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Snakes Can Hear You Scream

menu_book picture_as_pdf bookChristina N. Zdenek Bushcraft Australia

Eastern Brown Snake (Pseudonaja textilis)

Snakes Can Hear You Scream

Text Christina N. Zdenek

54 | Bushwalk April 2023

The coastal taipan was one of 19 snake species used in our research. Christina Zdenek, Author provided

Our research, which included 19 different snakes from seven species, reveals that not only do snakes have airborne hearing, but that different species react differently to what they hear.

How snakes respond to airborne and ground-borne soundsAlthough seeing and tasting (the air) are the main ways snakes sense their environment, our study highlights that hearing still plays an important role in snakes’ sensory repertoire.

This makes sense from an evolutionary perspective. Snakes are susceptible to predators including monitor lizards, cats, dogs

and other snakes. Hearing is an important sense for both predator avoidance and injury avoidance (such as being trodden on).

For our experiments, we collaborated with the Queensland University of Technology’s School of Creative Practice to fit-out a soundproof room and test one snake at a time.

Using silence as our control, we played one of three sounds, each including a range of frequencies: 1–150 Hz, 150–300 Hz and 300–450 Hz. For comparison, the human voice range is about 100–250Hz, and birds chirp at about 8000 Hz.

In one previous study, researchers hung western diamondback rattlesnakes (Crotalus atrox) in a steel mesh basket and observed their restricted behaviours in response to sound frequencies between 200 Hz and 400 Hz. In another, researchers surgically implanted electrodes into the brains of partially anaesthetised snakes, detecting electrical potentials in response to sound up to 600 Hz.

Hearing is an important sense for both predator avoidance and injury avoidance (such as being trodden on).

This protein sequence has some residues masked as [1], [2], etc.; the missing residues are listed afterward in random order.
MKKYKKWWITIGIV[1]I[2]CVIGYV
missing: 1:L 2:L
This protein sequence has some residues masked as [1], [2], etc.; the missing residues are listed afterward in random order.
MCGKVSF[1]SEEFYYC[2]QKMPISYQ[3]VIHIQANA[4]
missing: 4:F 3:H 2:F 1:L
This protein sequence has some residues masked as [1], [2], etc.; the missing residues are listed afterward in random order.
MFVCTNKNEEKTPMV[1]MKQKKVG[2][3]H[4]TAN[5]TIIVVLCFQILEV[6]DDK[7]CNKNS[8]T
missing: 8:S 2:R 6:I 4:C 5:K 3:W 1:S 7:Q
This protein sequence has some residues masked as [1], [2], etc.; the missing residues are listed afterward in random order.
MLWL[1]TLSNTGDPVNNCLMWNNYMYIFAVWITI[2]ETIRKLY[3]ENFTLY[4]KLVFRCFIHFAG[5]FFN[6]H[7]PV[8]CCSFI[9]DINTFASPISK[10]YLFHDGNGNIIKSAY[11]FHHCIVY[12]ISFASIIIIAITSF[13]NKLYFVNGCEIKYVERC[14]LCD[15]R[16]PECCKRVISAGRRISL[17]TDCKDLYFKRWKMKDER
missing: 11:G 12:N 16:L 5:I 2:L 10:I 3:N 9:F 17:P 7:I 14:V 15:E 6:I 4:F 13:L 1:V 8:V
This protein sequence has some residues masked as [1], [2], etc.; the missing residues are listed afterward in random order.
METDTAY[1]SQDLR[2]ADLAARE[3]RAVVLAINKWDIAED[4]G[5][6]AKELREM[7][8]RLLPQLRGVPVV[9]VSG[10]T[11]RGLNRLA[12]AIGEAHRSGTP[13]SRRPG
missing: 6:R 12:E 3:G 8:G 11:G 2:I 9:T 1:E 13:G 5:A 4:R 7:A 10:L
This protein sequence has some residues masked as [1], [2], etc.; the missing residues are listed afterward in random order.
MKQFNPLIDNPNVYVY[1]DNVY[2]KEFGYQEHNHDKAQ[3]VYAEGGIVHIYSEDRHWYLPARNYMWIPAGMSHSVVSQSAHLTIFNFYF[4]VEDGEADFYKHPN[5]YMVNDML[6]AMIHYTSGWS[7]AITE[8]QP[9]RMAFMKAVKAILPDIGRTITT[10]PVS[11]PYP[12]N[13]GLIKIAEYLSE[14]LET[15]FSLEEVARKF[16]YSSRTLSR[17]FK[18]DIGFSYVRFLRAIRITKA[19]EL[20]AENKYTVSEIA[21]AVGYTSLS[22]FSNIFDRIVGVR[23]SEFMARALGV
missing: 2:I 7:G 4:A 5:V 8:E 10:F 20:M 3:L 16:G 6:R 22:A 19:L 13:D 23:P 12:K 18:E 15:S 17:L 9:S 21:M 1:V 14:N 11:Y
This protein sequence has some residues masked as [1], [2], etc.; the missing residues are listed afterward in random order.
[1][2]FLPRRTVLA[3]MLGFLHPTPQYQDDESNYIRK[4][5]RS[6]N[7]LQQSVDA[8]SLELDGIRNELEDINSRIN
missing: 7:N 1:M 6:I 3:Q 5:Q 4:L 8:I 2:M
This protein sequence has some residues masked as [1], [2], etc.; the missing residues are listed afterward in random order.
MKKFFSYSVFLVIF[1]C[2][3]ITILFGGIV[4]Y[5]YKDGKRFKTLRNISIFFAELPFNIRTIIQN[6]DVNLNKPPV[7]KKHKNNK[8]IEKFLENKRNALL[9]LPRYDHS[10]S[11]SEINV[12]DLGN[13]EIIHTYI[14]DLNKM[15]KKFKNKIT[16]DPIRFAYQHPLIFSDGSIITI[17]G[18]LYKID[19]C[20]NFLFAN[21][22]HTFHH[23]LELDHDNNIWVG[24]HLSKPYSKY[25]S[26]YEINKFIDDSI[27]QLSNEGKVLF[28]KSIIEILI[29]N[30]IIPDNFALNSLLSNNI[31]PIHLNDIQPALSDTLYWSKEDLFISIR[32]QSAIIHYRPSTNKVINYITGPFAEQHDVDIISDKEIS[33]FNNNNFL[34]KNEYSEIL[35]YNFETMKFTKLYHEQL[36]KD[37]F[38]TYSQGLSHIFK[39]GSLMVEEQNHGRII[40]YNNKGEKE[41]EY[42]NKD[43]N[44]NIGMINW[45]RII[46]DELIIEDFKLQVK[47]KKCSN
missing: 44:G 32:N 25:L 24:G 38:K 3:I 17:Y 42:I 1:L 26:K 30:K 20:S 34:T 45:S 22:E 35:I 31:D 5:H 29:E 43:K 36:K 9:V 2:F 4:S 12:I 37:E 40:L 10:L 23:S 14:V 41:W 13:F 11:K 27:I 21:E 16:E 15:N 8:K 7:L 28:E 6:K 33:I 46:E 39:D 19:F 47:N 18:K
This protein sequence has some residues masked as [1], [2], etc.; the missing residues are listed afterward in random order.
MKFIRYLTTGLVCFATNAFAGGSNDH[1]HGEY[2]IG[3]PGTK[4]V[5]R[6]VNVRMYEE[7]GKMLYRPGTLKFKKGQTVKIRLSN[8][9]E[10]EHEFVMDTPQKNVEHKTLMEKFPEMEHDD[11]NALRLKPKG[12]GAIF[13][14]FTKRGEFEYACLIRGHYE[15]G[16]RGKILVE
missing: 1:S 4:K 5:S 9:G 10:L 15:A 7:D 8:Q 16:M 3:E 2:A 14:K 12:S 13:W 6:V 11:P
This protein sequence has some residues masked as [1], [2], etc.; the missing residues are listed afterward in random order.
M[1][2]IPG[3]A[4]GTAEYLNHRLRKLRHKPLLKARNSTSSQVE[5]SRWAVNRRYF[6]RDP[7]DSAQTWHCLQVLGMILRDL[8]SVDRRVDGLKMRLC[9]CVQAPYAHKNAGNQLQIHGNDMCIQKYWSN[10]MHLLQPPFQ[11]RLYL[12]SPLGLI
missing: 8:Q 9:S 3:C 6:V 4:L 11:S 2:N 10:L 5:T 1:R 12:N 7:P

But our research is the first to investigate how multiple snake species respond to sounds in a space where they can move freely. We also used an accelerometer to detect whether the sounds produced ground vibrations. In this way we confirmed the snakes were indeed registering airborne sounds, and not just feeling ground vibrations.

Do snakes move toward or away from sound?Most of the snakes exhibited very different types of behaviours in sound trials compared to the control.

Woma pythons (Aspidites ramsayi) a non-venomous snake found throughout Australia’s arid interior significantly increased their movement in response to sound and actually approached it. They exhibited an interesting behaviour called “periscoping”, in which snakes raise the front third of their body in a manner that suggests curiosity.

In contrast, three other genera Acanthophis (death adders), Oxyuranus (taipans) and Pseudonaja (brown snakes) were more likely to move away from sound, signalling potential avoidance behaviour.

Death adders are ambush predators. They wait for their prey to come to them using the lure on their tail (which they wiggle to look like a worm), and they can’t travel quickly. So it makes sense they trended away from the sound. For them, survival means avoiding being trodden on by large vertebrates such as kangaroos, wombats or humans.

Brown snakes and taipans are active foragers that rapidly pursue their prey during the day. This means they may be vulnerable to daytime

predators such as raptors. In our experiments, both of these snakes appeared to have acute senses. Taipans in particular were likely to display defensive and cautious behaviours in response to sound.

Can snakes hear us?Our study further debunks the myth that snakes are deaf. They can hear just not as well as you or I. Snakes can only hear low frequencies, roughly below the 600 Hz mark, whereas most of us can hear a much wider range. Snakes probably hear muffled versions of what we do.

So, can snakes hear us? The frequency of the human voice is about 100–250 Hz, depending on sex. The sounds we played in our trials included these frequencies, and were played at a distance of 1.2 metres from the snakes at 85 decibels. This is about the amplitude of a loud voice.

The snakes in our study responded to this sound, and many significantly so. So it’s probably safe to say snakes can hear people speaking loudly or screaming. That doesn’t mean they can’t hear someone talking (a normal conversation is about 60 decibels) we just didn’t test sound at this noise level.

This article first appeared in The Conversation on 15 February 2023.

Christina N. ZdenekPost-doctoral Research Fellow, Venom Evolution Lab, The University of Queensland

Snakes can only hear low frequencies, roughly below the 600 Hz mark..


56 | Bushwalk April 2023